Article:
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management of chickenpox in pregnancy

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Consult expert advice.

  • assay varicella zoster antibodies if suspected exposure to chickenpox (or shingles) and uncertain if woman has had previous chickenpox
    • tested by urgent serology (turn-around time usually 24-48 hours) to check for IgG antibody to varicella zoster

A pregnant woman who gives a history of contact with chickenpox or shingles:

  • if chickenpox in pregnancy, or a woman is varicella zoster (VZ) antibody negative and is exposed to chickenpox during pregnancy, then immediately consult expert advice
    • if woman is VZ antibody negative and has had significant exposure to possible chickenpox infection (contact in the same room for 15 minutes or more, face-to-face contact and contact in the setting of a large open ward with an individual with chickenpox or shingles):
      • VZ virus immunity should be checked by a blood test (1)
      • zoster immune globulin (VZIG) should be given for VZ antibody negative contacts exposed at any stage of pregnancy
        • VZ immune globulin does not prevent infection (even when given within 72 hours of exposure). However it may attenuate disease even if given up to 10 days following exposure (1). The outcome in pregnant women is not adversely affected if there is a delay in administration of VZ immune globulin for up to 10 days after the initial contact whilst the VZ antibody status is determined (2)
        • if VZIG is administered, the pregnant women should be regarded as potentially infectious from 8-28 days after VZIG (1)
        • the decision on whether to give VZ immune globulin is generally made by the local microbiologist or virologist
          • duration of protection from immunoglobulin is limited
          • a second dose should be given if further exposure occurs and 3 weeks have lapsed since the first dose - in this situation, varicella antibody status should be checked again before giving a second dose of VZ immune globulin as subclinical infection may have occurred
        • oral aciclovir prophylaxis should be given to susceptible pregnant women exposed to varicella who have underlying risk factors for severe disease and who did not receive VZ immune globulin

A pregnant woman who develops chickenpox

  • if woman has chickenpox in pregnancy:
    • infected pregnant women should avoid contact with other pregnant women and neonates for about 5 days after the onset of rash or till the lesions have crusted over (1)
    • diagnosis can be made clinically in most instances (3)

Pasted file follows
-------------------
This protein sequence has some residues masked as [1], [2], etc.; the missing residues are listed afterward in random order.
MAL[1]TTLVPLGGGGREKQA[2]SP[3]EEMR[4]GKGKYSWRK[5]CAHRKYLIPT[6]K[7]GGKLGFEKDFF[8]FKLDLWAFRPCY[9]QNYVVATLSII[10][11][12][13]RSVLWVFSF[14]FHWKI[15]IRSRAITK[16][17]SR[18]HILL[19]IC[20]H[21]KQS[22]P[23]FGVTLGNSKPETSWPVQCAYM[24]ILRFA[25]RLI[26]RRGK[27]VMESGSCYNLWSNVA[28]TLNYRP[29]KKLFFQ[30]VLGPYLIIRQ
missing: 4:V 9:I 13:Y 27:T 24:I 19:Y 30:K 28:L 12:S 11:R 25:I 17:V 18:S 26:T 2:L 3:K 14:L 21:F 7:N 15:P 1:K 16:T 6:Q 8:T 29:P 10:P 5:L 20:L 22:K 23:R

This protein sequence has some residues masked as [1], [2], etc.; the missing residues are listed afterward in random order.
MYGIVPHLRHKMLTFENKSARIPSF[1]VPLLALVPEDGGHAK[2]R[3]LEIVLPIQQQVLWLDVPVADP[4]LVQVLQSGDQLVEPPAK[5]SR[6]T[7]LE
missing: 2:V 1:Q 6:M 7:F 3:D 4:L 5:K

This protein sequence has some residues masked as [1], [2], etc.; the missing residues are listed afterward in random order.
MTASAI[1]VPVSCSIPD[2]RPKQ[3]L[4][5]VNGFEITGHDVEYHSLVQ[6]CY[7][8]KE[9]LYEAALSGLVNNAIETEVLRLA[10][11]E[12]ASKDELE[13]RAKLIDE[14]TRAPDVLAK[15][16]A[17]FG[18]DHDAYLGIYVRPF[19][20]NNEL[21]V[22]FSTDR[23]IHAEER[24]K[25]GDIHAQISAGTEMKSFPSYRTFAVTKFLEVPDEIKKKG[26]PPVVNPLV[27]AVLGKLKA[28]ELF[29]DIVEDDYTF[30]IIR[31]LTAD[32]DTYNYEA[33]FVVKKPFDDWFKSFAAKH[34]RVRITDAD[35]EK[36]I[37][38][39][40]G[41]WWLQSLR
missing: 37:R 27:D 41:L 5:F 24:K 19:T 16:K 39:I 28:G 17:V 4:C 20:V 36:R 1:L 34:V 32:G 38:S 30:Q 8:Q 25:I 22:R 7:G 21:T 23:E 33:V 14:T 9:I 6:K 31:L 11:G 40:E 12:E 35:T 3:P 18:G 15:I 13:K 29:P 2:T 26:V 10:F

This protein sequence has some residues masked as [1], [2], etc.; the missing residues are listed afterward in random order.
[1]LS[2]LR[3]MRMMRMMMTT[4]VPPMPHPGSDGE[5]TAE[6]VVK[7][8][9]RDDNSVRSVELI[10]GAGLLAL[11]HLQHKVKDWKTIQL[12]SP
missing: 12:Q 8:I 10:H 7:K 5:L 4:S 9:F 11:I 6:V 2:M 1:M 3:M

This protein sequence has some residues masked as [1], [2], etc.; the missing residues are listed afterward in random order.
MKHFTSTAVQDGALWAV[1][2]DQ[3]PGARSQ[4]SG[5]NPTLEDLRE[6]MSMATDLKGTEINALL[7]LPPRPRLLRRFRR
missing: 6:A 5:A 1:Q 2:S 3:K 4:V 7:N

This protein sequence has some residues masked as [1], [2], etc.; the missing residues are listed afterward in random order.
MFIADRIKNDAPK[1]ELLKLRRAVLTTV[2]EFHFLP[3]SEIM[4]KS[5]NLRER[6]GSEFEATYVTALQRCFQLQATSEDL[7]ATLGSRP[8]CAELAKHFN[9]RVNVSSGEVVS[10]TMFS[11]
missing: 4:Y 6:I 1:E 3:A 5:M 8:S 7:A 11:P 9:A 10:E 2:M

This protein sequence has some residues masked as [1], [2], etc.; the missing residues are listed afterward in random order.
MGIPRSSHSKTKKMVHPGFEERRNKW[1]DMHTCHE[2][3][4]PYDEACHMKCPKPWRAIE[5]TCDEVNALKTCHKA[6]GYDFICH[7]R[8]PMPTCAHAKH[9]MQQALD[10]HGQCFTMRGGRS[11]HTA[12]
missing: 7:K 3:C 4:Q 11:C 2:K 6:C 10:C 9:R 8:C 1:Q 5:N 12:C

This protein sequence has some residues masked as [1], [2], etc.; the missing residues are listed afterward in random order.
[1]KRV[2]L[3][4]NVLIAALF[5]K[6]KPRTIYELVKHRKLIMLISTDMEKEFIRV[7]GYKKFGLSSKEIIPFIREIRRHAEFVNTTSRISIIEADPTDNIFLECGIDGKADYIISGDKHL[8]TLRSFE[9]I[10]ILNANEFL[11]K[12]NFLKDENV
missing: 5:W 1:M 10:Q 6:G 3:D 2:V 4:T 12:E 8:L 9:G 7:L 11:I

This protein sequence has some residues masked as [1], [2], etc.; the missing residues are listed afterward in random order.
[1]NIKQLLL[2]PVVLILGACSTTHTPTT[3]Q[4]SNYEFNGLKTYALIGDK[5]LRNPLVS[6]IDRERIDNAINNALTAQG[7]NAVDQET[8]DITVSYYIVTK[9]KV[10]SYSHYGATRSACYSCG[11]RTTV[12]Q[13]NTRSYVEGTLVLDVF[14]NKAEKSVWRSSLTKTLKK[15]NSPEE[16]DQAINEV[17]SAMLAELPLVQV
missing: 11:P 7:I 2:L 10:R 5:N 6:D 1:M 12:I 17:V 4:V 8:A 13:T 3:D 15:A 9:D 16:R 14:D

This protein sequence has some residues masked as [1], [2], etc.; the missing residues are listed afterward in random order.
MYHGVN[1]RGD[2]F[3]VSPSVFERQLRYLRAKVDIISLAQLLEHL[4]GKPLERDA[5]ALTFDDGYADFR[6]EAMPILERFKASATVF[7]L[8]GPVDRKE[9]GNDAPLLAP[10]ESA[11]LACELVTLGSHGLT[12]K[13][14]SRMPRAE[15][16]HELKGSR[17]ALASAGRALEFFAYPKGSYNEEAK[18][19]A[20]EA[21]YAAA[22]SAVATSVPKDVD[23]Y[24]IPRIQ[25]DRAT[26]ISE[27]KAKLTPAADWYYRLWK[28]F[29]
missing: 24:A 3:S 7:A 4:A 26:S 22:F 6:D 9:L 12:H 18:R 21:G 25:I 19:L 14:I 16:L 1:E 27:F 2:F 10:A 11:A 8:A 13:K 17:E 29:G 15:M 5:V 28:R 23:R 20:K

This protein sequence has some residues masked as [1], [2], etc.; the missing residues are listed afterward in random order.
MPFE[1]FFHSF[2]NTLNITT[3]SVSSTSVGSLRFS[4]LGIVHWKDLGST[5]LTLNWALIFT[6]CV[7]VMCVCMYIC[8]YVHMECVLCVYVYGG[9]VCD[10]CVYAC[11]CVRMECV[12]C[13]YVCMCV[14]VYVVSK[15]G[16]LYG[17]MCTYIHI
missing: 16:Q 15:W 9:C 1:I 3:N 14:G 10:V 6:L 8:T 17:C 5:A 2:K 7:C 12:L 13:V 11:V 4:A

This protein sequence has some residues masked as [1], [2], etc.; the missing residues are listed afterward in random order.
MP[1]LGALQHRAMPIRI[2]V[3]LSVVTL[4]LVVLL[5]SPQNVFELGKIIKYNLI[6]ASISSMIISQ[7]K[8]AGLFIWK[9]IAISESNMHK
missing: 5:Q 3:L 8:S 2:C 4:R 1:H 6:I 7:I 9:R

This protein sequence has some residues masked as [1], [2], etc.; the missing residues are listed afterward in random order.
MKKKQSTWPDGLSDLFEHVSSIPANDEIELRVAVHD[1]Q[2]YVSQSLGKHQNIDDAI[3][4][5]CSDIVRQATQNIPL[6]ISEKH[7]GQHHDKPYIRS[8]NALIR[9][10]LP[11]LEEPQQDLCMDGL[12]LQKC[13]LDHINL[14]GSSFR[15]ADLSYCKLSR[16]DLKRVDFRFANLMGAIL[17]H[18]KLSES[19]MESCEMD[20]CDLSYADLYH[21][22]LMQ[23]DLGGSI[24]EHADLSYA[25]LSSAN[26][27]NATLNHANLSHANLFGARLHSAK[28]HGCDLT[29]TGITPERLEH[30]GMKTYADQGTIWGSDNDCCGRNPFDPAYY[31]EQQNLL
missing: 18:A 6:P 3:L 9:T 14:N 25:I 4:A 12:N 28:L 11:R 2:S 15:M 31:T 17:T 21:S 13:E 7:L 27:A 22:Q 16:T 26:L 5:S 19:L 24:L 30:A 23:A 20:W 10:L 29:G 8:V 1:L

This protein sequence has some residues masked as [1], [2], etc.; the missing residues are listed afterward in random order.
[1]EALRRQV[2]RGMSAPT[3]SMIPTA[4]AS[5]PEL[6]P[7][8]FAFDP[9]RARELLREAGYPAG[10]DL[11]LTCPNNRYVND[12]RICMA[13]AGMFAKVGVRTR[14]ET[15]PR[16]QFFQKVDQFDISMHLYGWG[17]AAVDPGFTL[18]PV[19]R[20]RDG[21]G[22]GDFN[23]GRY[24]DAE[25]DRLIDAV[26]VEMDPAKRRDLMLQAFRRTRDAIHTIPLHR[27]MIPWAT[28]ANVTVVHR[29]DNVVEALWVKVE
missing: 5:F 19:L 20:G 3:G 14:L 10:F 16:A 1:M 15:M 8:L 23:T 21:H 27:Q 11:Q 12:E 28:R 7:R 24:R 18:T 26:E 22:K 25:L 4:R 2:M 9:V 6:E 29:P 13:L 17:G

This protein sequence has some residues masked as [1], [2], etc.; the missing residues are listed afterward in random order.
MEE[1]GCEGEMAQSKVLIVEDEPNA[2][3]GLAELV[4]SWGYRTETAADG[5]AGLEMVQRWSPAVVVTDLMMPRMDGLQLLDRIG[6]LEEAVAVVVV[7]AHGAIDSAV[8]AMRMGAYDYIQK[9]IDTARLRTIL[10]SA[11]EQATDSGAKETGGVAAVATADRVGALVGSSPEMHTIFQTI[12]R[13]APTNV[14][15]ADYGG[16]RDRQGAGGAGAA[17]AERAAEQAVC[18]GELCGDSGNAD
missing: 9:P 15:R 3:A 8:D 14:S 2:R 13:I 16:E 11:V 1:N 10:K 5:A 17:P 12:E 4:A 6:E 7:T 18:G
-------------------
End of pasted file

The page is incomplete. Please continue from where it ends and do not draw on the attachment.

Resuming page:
• referral and possible admission to hospital:
      • most pregnant women with chickenpox do not need to be hospitalised, but can be reassured and sent home for review daily or earlier if their illness worsens (2)
      • if severe disease develops, the woman should be urgently admitted to a specialist isolation facility that has access to the expertise of an obstetrician, an infectious disease specialist and a paediatrician
    • pregnant women with chickenpox may benefit from oral aciclovir (3)
      • likely effectiveness of such therapy depends on the timing of onset of the rash. If the mother presents within 24 hours of the first observed lesion and  if they are more than 20 weeks gestation, aciclovir should be offered, because it has been shown in infants, children and adolescents to decrease the severity and duration of chickenpox (3,1)
        • oral aciclovir 800 mg five times a day for 7 days will reduce the duration of fever and other symptoms (1)
        • giving aiclovir more than 24 hours after onset of the rash - sometimes tried if there is a significant risk of complications from infection
        • aciclovir should be used carefully before 20 weeks of gestation (1)
    • VZ immune globulin has no place in treatment once chickenpox has developed
    • for severe or progressive maternal or neonatal infection use IV acyclovir as it is safe - not embryotoxic - and may improve outcome significantly
    • termination of the pregnancy is not justified without ultrasound evidence of major abnormality as the risk is small and unpredictable
    • zoster immune globulin should be given to neonates of women who develop chickenpox (but not herpes zoster) in the period 7 days before delivery to 28 days after delivery (2)
    • note that premature infants (who are born before 28 weeks gestation or have a birth weight of less than 1000g) may not possess maternal antibody despite a positive history of chickenpox in the mother (2)


  • evidence indicates that there is a small risk of development of fetal varicella syndrome where the mother develops chickenpox after 20 weeks of pregnancy, with the risk extending to at least week 28 (5)


  1. The Royal College of Obstetricians and Gynaecologists 2007. Green-top Guideline No. 13 – Chickenpox in pregnancy
  2. The Green Book. Immunisation against infectious disease. HMSO. London 1996.
  3. Drug and Therapeutics Bulletin 2005; 43(9): 69-72.
  4. BMJ 1993; 306: 1079.
  5. Drug and Therapeutics Bulletin 2005; 43(12):94-95


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